The government on Sunday approved a governmental committee of inquiry into the Israel Police's alleged abuse of the powerful hacking tool Pegasus.
Despite opposition from security officials and Attorney General Gali Baharav-Miara. By its mandate, the committee will address the issuance of covert surveillance orders and tracking citizens using technological means.
As reported earlier this month, the findings regarding the NSO-developed Pegasus software were published, revealing that the police exceeded their authority without considering the full implications of the surveillance capabilities. This report has matured into an investigation.
It should be noted that the Shin Bet and the National Security Council opposed this, fearing the leak of operational secrets.
Meanwhile, the police argued last week that establishing the committee might further complicate criminal investigations within the Arab community, which are already challenging.
Prime Minister Benjamin Netanyahu left the room to avoid a conflict of interest on the matter after the attorney general wrote that "the committee raises concerns about distorting legal proceedings in these cases and undermining the independence of law enforcement agencies."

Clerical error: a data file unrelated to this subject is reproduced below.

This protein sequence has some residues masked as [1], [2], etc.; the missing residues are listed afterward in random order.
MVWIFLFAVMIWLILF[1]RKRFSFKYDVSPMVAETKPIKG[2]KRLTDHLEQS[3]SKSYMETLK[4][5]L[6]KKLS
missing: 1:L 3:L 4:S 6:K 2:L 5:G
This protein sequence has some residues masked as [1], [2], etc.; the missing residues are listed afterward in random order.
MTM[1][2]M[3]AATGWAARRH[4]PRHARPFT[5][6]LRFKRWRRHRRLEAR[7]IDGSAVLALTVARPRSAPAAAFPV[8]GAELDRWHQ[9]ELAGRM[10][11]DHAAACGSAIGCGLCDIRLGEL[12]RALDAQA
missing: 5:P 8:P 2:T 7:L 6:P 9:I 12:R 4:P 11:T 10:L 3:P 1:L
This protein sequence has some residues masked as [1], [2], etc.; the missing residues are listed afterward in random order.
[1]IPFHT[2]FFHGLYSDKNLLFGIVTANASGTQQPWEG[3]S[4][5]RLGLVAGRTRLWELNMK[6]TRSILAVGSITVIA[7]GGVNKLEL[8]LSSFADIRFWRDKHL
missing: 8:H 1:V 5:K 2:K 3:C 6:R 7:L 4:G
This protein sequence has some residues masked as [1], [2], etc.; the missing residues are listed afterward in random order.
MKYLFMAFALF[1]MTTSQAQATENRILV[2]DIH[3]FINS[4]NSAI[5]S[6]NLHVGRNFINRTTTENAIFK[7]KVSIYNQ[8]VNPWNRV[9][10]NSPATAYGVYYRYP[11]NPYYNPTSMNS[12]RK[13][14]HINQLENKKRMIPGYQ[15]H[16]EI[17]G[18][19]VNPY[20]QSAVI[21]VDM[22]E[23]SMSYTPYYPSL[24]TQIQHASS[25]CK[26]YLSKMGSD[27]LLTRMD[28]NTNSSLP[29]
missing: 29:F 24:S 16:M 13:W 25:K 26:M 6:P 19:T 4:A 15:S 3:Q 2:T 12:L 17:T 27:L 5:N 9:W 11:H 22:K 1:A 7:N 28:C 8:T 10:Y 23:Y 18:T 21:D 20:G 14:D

As a result, the decision was amended so that the inquiry committee could consult with the attorney general regarding open cases.
Nevertheless, the attorney general's team faced harsh criticism, accused of a conflict of interest. Justice Minister Yariv Levin said to the attorney general's representative, "do you think we're all fools?"
Meanwhile, Finance Minister Bezalel Smotrich added, "there are those here who might become defendants and the legal advisors want to protect them."